Norwegian and Finnish: language similarities and differences

Norway and Finland share a 736-kilometer border above the arctic circle, and in the south, they are separated by Sweden.

But are their languages, Norwegian and Finnish similar? Let's find out.

Norwegian and Finnish belong to different language families

Finnish and Norwegian come from completely different language families.

Norwegian is a Germanic language that comes from Old Norse, the language which was spoken by the Vikings.

As a Germanic language, Norwegian is part of the family of Indo-European languages, a very large family which encompasses in addition to the Germanic languages, the Romance languages, the Celtic languages, and many others.

Finnish is one of the few languages spoken in Europe which is not part of the Indo-European family of languages. Finnish is part of the Uralic family of languages, together with Estonian and Hungarian.

This completely different origin explains why Finnish is not similar to Norwegian.

The differences between Finnish and Norwegian are numerous and are interesting from a linguistic point of view.

Vocabulary comparison between Norwegian and Finnish

Vocabulary is an area where the difference between Norwegian and Finnish is particularly visible.

The vast majority of Finnish vocabulary words look completely different from their Norwegian counterparts.

Table: Some basic vocabulary words in Norwegian and Finnish
English Norwegian Finnish
father far isä
woman kvinne nainen
snow snø lumi
language språk kieli
art kunst taide
dog hund koira
mountain fjell vuori
freedom frihet vapautta
computer datamaskin tietokone
bird fugl lintu
fish fisk kalastaa
moon måne kuu
friend venn ystävä
money penger raha
teacher lærer opettaja
beautiful vakker kaunis
sun sol aurinko
green grønn vihreä
telephone telefon puhelin
happiness lykke onnellisuus

One noticeable feature in the spelling of Finnish vocabulary words are the repeated vowels. The Finnish language distinguishes between short and long vowel sounds. Repeated vowels are used to indicate long vowels.

Most Norwegian vocabulary words come from old Norse. There are also some Norwegian vocabulary words that come from German. (see article: Norwegian-German similarities)

Finnish doesn’t have Grammatical gender (and Norwegian does)

In terms of grammatical gender, Finnish and Norwegian are not at all similar.

Finnish is a genderless language, whereas Norwegian is not.

Norwegian nouns have genders and Finnish nouns don’t. Norwegian has gendered pronouns - and those don’t exist in Finnish.

Table: Finnish pronouns vs Norwegian pronouns
English he
Norwegian han
Finnish hän
English she
Norwegian hun
Finnish hän

Finnish is not the only genderless language. For example, Hungarian and Estonian are also genderless languages.

Finnish has many grammatical cases (Norwegian doesn’t)

Grammatical cases are another area where Finnish and Norwegian are quite different.

Norwegian comes from a lineage of languages that had grammatical cases. The proto-Indo-European language (which is the reconstructed parent language of the Indo-European family) had grammatical cases.

The old Norse language, which is a more recent ancestor to the Norwegian language, again had grammatical cases.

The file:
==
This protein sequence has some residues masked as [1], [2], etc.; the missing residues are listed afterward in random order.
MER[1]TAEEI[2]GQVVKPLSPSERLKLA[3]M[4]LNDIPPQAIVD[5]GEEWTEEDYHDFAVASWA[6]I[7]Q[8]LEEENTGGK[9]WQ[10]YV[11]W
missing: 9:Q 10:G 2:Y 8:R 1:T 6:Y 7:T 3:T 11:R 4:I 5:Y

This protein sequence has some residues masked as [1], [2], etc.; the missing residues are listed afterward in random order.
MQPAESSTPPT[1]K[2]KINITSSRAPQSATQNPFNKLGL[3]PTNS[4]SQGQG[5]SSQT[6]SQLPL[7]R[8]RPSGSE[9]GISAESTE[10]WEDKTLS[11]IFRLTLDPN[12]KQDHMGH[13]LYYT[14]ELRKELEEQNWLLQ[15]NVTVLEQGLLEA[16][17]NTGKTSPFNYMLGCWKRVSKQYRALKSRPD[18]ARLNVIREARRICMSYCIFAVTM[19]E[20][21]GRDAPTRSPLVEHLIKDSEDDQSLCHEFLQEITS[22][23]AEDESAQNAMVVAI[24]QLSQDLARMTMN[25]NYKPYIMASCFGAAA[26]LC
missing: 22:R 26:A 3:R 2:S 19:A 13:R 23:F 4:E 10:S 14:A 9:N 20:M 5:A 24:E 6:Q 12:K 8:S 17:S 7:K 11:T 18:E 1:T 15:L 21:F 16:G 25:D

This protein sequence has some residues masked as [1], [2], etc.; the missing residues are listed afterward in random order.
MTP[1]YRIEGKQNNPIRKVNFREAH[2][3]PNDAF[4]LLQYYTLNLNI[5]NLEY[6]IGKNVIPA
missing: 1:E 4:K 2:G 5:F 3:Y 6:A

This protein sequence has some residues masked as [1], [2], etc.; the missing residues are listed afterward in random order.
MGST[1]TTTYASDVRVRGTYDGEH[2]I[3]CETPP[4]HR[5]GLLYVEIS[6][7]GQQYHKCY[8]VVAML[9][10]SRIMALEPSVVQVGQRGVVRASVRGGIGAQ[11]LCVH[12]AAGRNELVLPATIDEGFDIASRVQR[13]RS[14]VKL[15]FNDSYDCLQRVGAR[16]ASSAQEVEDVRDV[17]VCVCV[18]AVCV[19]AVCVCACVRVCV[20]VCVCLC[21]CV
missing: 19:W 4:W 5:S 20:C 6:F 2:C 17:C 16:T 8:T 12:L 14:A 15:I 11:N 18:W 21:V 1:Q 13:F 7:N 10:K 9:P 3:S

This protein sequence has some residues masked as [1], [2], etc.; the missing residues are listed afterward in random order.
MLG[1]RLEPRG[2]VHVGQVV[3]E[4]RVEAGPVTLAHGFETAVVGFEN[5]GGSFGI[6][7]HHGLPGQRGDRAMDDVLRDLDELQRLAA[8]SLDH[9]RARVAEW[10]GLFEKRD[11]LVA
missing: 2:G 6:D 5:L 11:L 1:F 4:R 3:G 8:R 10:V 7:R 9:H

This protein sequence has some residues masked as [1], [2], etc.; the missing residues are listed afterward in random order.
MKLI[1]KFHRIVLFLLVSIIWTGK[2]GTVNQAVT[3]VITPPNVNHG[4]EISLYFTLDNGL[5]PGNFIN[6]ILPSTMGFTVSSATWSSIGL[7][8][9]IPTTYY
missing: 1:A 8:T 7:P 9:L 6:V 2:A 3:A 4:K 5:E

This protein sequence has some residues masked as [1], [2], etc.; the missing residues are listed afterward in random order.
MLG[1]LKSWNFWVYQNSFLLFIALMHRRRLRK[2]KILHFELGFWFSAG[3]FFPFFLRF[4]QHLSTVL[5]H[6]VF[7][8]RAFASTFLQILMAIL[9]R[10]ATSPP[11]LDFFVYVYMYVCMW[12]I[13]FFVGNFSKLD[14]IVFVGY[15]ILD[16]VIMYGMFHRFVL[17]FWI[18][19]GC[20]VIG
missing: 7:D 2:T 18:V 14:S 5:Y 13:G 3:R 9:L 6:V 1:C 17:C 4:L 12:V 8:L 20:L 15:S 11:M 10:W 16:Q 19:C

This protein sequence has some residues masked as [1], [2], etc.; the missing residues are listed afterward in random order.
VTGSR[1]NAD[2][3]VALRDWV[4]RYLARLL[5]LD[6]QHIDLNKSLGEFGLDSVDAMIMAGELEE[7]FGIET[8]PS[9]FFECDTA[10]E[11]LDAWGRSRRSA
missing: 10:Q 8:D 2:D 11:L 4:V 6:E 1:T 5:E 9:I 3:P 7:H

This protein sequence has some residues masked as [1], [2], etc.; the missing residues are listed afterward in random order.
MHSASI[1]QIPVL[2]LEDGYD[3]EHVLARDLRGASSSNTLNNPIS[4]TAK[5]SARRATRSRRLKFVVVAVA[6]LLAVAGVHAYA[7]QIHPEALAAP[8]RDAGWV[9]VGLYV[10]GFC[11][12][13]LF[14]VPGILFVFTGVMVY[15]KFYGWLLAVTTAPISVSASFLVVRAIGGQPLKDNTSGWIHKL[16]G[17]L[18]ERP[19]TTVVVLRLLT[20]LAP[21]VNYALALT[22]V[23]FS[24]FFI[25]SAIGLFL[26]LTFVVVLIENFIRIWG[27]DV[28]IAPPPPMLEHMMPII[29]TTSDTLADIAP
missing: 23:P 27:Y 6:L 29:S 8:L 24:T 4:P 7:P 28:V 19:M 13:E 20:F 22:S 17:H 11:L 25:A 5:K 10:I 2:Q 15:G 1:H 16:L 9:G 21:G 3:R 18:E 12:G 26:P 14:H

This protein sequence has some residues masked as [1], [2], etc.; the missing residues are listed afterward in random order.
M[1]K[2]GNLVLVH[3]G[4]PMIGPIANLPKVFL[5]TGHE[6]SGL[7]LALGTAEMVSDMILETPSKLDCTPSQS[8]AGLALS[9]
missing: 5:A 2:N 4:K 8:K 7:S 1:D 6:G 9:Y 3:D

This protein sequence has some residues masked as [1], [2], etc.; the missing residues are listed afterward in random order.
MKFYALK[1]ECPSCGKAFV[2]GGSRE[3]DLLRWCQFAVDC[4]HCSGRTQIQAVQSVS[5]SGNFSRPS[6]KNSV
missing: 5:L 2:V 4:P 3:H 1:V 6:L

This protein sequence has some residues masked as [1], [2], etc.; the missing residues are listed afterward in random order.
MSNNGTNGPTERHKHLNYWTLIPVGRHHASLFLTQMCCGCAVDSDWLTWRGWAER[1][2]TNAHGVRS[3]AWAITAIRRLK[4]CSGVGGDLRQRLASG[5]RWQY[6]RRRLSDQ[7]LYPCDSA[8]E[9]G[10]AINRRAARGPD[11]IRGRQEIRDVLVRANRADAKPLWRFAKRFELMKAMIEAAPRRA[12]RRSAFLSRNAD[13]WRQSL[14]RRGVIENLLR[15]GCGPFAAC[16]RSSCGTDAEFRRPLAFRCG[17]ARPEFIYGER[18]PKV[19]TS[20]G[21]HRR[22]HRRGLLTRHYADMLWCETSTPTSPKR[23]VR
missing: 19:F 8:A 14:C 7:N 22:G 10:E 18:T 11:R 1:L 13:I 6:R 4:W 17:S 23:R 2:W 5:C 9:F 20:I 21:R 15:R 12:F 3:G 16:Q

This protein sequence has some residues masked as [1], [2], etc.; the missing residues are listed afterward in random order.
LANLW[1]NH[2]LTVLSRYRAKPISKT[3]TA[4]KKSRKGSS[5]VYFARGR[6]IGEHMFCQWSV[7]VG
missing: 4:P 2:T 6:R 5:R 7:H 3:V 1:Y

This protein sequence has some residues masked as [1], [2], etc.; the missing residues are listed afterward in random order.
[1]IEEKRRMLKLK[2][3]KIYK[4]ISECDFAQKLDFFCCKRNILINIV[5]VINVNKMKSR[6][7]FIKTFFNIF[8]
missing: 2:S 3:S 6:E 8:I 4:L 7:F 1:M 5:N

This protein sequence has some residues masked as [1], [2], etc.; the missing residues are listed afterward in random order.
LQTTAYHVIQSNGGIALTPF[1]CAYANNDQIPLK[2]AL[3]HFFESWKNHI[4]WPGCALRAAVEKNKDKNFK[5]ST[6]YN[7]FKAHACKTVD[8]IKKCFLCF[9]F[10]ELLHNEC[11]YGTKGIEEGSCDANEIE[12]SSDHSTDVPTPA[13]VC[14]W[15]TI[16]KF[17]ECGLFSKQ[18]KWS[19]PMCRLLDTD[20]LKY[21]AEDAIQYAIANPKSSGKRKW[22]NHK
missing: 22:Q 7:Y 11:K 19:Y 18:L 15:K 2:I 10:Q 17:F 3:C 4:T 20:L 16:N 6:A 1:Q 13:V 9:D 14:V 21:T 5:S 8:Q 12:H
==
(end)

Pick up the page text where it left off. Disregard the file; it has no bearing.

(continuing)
Even old Norwegian had grammatical cases. However, between the 12th and the 16th century, the Norwegian language underwent many changes, one of which was the loss of grammatical cases.

In contrast, Finnish is one of the languages with the most grammatical cases. There are 15 grammatical cases in Finnish.

Because of these grammatical cases, a Finnish noun encountered in a text may have a different ending than its dictionary form.

Table: examples of grammatical case declensions in Finnish compared to Norwegian
English a cat plays
Norwegian en katt leker
Finnish kissa leikkii
English I see a cat
Norwegian Jeg ser en katt
Finnish Näen kissan
English I give food to a cat
Norwegian Jeg gir mat til en katt
Finnish Annan kissalle ruokaa

Grammatical articles don’t exist in Finnish (but they exist in Norwegian)

A quick reminder: articles are those frequently used words in English (the, a, an).

There are two types of articles: definite articles (the) and indefinite articles (a, an).

Articles don't exist in Finnish, but they do exist in Norwegian.

Norwegian has both definite and indefinite articles. In Norwegian the indefinite article is placed in front of the noun (like in English), whereas the definite article is added to the end of the noun as a suffix.

Table: grammatical articles in Norwegian and their absence in Finnish
English book
Norwegian book
Finnish kirja
English the book
Norwegian boken
Finnish kirja
English a book
Norwegian ei bok
Finnish kirja

More facts about Norwegian and Finnish


We have covered many reasons why Norwegian and Finnish are not similar languages. These two languages don't have that much in common besides the use of the Latin alphabet and the proximity of the geographical locations where they are spoken.

In terms of difficulty, Norwegian is one of the easiest languages for English speakers to learn, while Finnish is one of the hardest languages.

For an English speaker, learning Norwegian is relatively easy because English and Norwegian are both Germanic languages and because Norwegian grammar is relatively simple.

In contrast, learning Finnish is a challenge for English speakers because there is very little vocabulary in common and because the grammatical patterns in Finnish are very different from what English because are used to.

To continue learning about the differences between Norwegian and Finnish, have a look at these lists of the 1000 most common Norwegian words, and the 1000 most common Finnish words.